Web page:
What the Achievement of a Dream Taught Me About Friendship
My name is NOT Herbert Novelli but I (also) have a confession to make: I killed my friends and it thrilled me. Well, I meant that metaphorically not literally. See, when you become hellbent on making your dreams come true, inevitable changes come to you like a giant tsunami to wash you into a new person. Say goodbye to old mindset, beliefs, priorities, and even relationships. Break them. Trash them. Kill them.
My road to becoming an official novelist wasn't as pure as I hoped it would be. Blood is in my hands for killing silly friendships that ate time better spent in pursuing my goals. Blood is in my hands for killing toxic friendships that poisoned my mind and hindered me from evolving as a human being. Blood is in my hands for killing outdated friendships I no longer had commonality with but was just keeping afloat because of the relationship's age. Blood, blood, blood. Blah, blah, blah. You get the story by now.
In short, I paid a price to bring I Killed My Friends and It Thrilled Me to life. That included the exchange of parties, alcohol, and sometimes coffee for characters, plot twists, and chapters; a little solitary sacrifice to achieve a goal. During my self-declared exile, the idea of independence became stronger in my reframed mind that I discounted my friends to show me any support.
There is a paradox in pursuing our dreams. Other people can relate to the pursuit because they have their own dreams they want to achieve in their lives too. Yet at the same time, they REALLY can not relate. Dreams are so personal to each of us, our hearts can only house one - our own. The best other people can give to our dreams is the support from an outsider's perspective. They can cheer us on but never share the burden. They see the crystal tower but can never set foot inside.
In my life, I've had my fair share of being on the receiving end of abandonment by people. As I realized it in my journey of penning my novel, I set a mantra: "No expectation, no disappointment." People come and go in our lives. It's a truth some of us, me included, have a difficult time accepting.
Let's fast forward the story to three years later. My novel's about to be birthed. Herbert and friends were ready to be let loose to the whole wide world. Mr. Hemlock, so close to achieving a milestone, still did not believe in self-entitlement. Despite the public display of my writing career, there was very few "How's your book?" and "How's your writing?" that came my way from people I care about. But that was okay. I had prepared myself to most of the things that could cause my spirit to break.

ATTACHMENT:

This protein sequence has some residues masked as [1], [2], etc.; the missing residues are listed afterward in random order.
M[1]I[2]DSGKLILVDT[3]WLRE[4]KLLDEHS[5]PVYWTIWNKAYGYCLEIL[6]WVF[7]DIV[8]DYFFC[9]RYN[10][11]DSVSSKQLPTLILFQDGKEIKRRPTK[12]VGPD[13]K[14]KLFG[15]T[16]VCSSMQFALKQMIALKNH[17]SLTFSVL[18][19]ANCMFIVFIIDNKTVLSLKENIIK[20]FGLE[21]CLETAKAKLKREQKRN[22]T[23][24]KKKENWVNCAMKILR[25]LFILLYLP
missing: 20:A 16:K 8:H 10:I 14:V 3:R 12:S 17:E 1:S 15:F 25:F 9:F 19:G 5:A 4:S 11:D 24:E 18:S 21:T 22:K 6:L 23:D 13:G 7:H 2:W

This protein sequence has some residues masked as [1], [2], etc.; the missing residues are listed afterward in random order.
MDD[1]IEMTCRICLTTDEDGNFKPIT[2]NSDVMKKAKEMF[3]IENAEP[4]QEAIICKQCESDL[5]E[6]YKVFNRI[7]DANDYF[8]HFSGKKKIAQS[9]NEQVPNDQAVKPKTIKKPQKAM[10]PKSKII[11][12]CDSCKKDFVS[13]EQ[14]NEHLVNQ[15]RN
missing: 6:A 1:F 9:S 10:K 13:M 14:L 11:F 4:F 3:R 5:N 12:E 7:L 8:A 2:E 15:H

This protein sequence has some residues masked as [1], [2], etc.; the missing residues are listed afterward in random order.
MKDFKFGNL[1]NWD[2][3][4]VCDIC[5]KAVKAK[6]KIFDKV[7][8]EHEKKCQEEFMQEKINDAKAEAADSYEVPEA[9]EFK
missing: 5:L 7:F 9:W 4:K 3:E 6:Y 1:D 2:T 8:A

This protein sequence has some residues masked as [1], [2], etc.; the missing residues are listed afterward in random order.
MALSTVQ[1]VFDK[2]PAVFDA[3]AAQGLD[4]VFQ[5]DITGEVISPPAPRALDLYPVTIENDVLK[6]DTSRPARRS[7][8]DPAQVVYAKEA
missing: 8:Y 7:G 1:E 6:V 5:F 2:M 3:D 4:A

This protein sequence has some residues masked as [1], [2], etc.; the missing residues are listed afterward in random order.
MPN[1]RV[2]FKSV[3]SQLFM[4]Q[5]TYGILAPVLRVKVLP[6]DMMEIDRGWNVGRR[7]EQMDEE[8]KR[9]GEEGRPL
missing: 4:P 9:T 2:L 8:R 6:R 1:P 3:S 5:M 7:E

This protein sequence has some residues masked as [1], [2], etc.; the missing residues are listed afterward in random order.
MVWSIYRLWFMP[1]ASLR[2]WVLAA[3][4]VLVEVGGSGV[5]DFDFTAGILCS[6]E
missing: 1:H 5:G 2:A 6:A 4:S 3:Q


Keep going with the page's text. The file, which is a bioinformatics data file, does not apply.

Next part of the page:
But the universe has a funny way of giving us hope, of pulling us up from drowning in the ocean and into a boat headed to a paradisal island. It sometimes throws a bucket of a million colors to our black and white world, like a friendly fan living thousand miles away confessing your writing touched their inner daemon, like a twin flame encounter to bring back the spark to your beautiful soul. You see, the people I didn't expect to support my writing career did so. They bought my book even if I didn't ask them to. For an author, the best way to show them support is by buying their work. Boy, was I so surprised? You freaking bet. But this is not the sucker punch of the story. It follows next.
People know our name, what we look like, our favorite type of music, whether we cuss or not, and even whether we cuss covertly or out loud (a lot). But our dreams, the fire burning deep in the core of our soul that defines our existence, not everybody gets the chance to know them. Among those who know, not everyone will care enough to touch the fire. Only a few do.
For me, my friends buying my book wasn't just dollars going back to my pocket. It was the appreciation and acceptance of who I truly am. It felt like talking to somebody while their eyes strip you off everything to see your core. I suppose that's what "getting to know you" is really all about.
The people in our lives have their own dreams to fulfill. I taught myself quite some time ago to try and never hold against somebody their lack of support to my journey. Even I myself admit that my gung-ho-ness to my vision has made me indifferent to other people's lives.
And that is why my friends' unexpected support to my writing career became a monumental surprise. That's what the release of my novel, the achievement of a dream, taught me about friendship. When friends go that extra effort to touch your fire, they are keepers. They have crossed the line from being a friend to A FRIEND. You'll never look the same way at them again.
I Killed My Friends and It Thrilled Me
Herbert Novelli lives an ordinary life. Breakfast. Work. Lunch. Work. Gym. Dinner. Sleep. Plus the occasional get together with his long-time friends who entered adulthood together with him in Cinnabar City.
An unannounced visit to his apartment one ordinary night brings his ex-girlfriend Gina Watson. After leaving him with a vague letter and a broken heart in their old home town Verona, Gina’s unexpected appearance is the last thing Herbert expects to happen.
Gina hands Herbert an invitation to her wedding with another man as a strange peace offering. Herbert accepts it, a show of his willingness to bury the hatchet.
But Death has a funny way of doing his job in the city. Sometimes he makes a grand fanfare of his arrival. Other times, he comes unannounced with a wedding invitation on hand.